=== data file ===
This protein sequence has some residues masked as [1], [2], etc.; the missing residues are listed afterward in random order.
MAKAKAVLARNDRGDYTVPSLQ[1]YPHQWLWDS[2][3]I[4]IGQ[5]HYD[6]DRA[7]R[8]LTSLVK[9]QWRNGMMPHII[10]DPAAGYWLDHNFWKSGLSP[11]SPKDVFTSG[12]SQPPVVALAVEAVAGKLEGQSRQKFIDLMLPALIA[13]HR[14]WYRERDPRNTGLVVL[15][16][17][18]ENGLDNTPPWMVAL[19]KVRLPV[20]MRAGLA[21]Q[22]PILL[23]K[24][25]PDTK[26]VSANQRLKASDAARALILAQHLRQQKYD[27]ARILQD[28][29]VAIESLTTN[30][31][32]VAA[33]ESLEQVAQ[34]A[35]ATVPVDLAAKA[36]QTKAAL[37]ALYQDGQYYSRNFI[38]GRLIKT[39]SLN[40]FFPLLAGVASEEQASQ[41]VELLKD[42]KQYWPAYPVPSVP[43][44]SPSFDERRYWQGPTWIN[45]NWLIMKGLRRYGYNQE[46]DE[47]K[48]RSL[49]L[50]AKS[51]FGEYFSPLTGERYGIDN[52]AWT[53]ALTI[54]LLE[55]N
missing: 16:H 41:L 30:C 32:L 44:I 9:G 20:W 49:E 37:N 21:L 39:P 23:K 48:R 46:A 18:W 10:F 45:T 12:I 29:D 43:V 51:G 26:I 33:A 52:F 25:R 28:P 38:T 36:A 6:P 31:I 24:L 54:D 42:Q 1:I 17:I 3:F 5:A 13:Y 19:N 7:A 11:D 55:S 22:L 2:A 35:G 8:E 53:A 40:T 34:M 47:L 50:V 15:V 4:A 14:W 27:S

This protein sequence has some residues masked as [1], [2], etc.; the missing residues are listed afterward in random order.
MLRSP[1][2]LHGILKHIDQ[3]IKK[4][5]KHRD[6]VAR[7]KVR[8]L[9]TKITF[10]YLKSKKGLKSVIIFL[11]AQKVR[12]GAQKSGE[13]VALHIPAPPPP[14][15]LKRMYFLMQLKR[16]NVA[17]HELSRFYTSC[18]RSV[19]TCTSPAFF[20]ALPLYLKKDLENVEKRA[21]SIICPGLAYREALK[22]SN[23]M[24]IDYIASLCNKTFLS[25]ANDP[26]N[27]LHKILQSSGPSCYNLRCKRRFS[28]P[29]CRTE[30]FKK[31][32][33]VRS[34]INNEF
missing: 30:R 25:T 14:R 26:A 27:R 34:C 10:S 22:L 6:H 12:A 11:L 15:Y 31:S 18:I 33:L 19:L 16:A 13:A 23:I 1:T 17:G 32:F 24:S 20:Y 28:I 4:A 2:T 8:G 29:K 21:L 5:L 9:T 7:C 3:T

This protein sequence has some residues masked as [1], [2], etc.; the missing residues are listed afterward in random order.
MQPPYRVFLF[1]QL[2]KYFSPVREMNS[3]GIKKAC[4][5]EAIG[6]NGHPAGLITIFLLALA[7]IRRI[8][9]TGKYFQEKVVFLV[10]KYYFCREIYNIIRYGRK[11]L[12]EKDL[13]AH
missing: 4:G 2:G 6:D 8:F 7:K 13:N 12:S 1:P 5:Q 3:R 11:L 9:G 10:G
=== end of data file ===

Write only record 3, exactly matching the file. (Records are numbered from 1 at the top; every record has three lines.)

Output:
This protein sequence has some residues masked as [1], [2], etc.; the missing residues are listed afterward in random order.
MQPPYRVFLF[1]QL[2]KYFSPVREMNS[3]GIKKAC[4][5]EAIG[6]NGHPAGLITIFLLALA[7]IRRI[8][9]TGKYFQEKVVFLV[10]KYYFCREIYNIIRYGRK[11]L[12]EKDL[13]AH
missing: 4:G 2:G 6:D 8:F 7:K 13:N 12:S 1:P 5:Q 3:R 11:L 9:G 10:G